The Messiah in a Manager (Luke 2:1-7)

The Messiah in a Manager (Luke 2:1-7)


  • 400 years of silence. Where is God?
  • 200yrs of war > 30yrs of Pax Romana. Who needs God?
  • The mundane beginning of the most elaborate birth narrative in Scripture.

Read Luke 2:1-7

  • We need a Sovereign Messiah who can rescue us from our bondage to sin.
  • We need a faithful Messiah who will follow through where we (and others) have failed.
  • We need a humble Messiah who will meet us in the depths of our brokenness and lift us out of our despair.
  1. A Sovereign Decree (1-3)
  2. A Faithful Lineage (4-5)
  3. A Humble Birth (6-7)

A Sovereign Decree (1-3)

  • 1 “All the world” = Roman occupied territory. The proud hyperbole of Rome. Nero considered savior “of the world.”
  • 2 Josephus dates Quirinius’ census in 6/7 AD. Solution:
    1. ESV Footnote “when” or “before.”
    2. Josephus’ dating could be wrong.
    3. Which Quirinius?
    4. Which registration? Census/Taxes.
  • Notice Luke’s attention to historical detail. It stands in contrast to other religious texts.
  • The historical data is either lacking or completely false. Nothing supports the history recorded in the Book of Mormon.
  • God works out his sovereign plan by orchestrating the will of the most powerful people in the world.
  • We have a Messiah who is Sovereign. He directs kings and rulers—including those who set themselves up as god. God ordained a Roman census > Jesus.
  • We need a powerful Messiah because our bondage is great and He alone brings freedom.

God’s sovereignty is the ground of his faithfulness.

A Faithful Lineage (4-5)

  • The faithfulness of God is a constant theme of Scripture. Abraham > patriarchs. Every prophet, priest, and king that followed. God was faithfully fulfilling his promises.
  • The covenant implies mutual commitment. To keep the covenant God would have to change the heart of his faithless people.
  • So many prophecies find fulfillment in a Christ who came in the way no one was expecting?
  • Even John the Baptist had to assuage his doubts by sending disciples to question if Jesus was truly the Messiah.
  • Tensions were high.
  • The climax of history was culminating in this moment.
  • We need a faithful Messiah who can overcome all of our doubts and fears, and provide us with the only hope of salvation.
  • God was faithful to fulfill his promise to David by sending his Son. Because God is faithful we trust in his plan.

Progress: Powerful > Faithful > Humble…

A Humble Birth (6-7)

  • “Inn” (guest room, lodging place) possibly a two-story structure, people upstairs and animals downstairs.
  • Stark contrast with the glory of birth announcements and actual birth.
  • Why must Christ descend so low (to the point of death)? Paradox of Christian faith. The way up is down.

WLC Q.47: How did Christ humble himself in his conception and birth? Answer:Christ humbled himself in his conception and birth, in that, being from all eternity the Son of God, in the bosom of the Father, he was pleased in the fullness of time to become the son of man, made of a woman of low estate, and to be born of her; with divers circumstances of more than ordinary abasement.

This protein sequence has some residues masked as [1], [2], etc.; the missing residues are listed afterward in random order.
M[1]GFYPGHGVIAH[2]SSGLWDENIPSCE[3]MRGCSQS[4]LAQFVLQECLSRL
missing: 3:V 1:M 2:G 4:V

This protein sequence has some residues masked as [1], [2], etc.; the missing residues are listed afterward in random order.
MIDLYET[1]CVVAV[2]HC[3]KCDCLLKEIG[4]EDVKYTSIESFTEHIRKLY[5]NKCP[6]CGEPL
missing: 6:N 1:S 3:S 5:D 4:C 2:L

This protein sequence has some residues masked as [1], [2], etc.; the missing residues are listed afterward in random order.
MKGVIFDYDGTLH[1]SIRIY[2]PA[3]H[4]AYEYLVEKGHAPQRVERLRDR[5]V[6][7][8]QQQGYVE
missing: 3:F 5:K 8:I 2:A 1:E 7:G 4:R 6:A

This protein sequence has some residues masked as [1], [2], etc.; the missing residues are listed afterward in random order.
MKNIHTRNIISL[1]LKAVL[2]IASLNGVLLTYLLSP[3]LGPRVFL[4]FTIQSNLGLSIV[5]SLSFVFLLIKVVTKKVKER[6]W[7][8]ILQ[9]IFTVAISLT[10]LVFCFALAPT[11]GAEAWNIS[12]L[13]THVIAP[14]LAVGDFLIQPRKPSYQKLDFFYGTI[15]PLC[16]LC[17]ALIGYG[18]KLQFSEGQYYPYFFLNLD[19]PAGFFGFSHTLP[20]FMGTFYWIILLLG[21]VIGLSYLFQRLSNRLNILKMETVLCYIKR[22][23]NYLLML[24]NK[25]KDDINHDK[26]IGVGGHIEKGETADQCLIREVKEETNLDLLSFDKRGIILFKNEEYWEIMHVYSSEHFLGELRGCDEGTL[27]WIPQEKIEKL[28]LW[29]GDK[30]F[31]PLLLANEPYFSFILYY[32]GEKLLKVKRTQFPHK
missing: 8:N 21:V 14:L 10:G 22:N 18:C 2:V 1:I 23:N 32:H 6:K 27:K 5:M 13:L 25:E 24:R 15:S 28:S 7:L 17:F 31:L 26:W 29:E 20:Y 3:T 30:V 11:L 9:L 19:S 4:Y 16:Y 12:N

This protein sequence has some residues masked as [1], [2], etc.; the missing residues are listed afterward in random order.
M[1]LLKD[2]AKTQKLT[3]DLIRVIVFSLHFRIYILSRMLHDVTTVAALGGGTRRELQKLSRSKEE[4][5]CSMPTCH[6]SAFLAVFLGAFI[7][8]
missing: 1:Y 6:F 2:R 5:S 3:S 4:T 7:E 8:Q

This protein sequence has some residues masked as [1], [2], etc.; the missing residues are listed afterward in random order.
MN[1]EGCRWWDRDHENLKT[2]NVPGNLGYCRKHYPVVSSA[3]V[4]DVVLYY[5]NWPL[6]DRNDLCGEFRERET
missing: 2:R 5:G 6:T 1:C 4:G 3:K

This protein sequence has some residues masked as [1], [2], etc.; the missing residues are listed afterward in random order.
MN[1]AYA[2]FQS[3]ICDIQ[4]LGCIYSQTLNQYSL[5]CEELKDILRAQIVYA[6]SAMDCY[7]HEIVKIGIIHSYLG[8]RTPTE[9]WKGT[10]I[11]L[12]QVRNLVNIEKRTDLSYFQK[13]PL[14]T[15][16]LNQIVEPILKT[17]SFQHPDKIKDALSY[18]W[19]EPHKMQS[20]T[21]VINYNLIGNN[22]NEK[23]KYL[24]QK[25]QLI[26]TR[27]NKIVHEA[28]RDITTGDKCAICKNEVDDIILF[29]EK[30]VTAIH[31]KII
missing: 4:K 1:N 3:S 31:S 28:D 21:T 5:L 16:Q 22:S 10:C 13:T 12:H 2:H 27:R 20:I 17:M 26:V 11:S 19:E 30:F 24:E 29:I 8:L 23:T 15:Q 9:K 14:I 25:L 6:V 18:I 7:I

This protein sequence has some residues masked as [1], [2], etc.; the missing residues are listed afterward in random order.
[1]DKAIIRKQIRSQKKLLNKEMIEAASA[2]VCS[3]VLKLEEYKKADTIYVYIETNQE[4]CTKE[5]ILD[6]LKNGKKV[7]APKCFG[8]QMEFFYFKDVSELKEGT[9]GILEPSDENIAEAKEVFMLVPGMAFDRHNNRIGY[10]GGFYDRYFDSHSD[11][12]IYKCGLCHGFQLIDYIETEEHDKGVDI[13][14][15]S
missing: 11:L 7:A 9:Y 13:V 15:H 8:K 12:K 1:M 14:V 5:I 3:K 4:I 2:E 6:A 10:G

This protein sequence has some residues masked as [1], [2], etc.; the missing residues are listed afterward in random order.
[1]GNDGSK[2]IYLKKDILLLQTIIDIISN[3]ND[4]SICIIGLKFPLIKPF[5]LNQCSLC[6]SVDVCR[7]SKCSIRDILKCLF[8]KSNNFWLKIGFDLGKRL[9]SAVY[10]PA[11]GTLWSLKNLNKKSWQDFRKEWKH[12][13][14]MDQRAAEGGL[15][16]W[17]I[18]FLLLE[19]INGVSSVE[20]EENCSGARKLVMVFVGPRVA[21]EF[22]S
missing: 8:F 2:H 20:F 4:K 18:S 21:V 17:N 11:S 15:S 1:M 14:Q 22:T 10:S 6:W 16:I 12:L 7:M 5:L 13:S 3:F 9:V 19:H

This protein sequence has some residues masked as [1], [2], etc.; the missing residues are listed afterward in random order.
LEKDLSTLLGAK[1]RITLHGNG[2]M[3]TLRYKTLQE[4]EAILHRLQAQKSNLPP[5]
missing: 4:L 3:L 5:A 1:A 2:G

• Christ’s humiliation began at conception and continues in his birth and climaxes in his death.
  • The humiliation of the Messiah means we have a sympathizing Savior who meets us in our moments of greatest weakness and says, “Come to me!”
  • The fact that God can send his Son with such humble conditions, heightens our trust and compels our willingness to submit.
  • God reached down to the lowest realms of the earth to place his Son in a position that would require complete obedience to save people from every status level. Your lot in life doesn’t get any lower than your Creator’s place of birth.
  • Because Christ is humble we can die to ourselves.



  • The sovereignty of the Father and the humility of the Son are on full display in this passage.
  • We have all of this baggage that we are carrying. And each day we go on another trip and add another piece of luggage on our back. We walk around weighed down by sin and ungodly desires.
  • God sends his Son—faced with the same temptations—to enter this world under a heavy weight and return to heaven victorious. The manger has Golgotha for a backdrop. Jesus was born to die. And in his death—he defeated everything that holds us captive.
  • On the cross, God hurled all of the luggage you are carrying at his Son. And his Son not only felt the consequences of sin, he became sin for us! He was united to your lust. He was united to your pride. He was united to your bitterness and envy. But rather than indulge the guilty pleasure that sin temporarily offers—Christ was crucified, putting to death EVERYTHING!
  • It’s as if all that luggage you’re carrying can be brought down from upon your back. And were you to open it you would find nothing inside. But written on the inside cover would be the following: “Do not let your hearts be troubled. Trust in God; trust also in me.”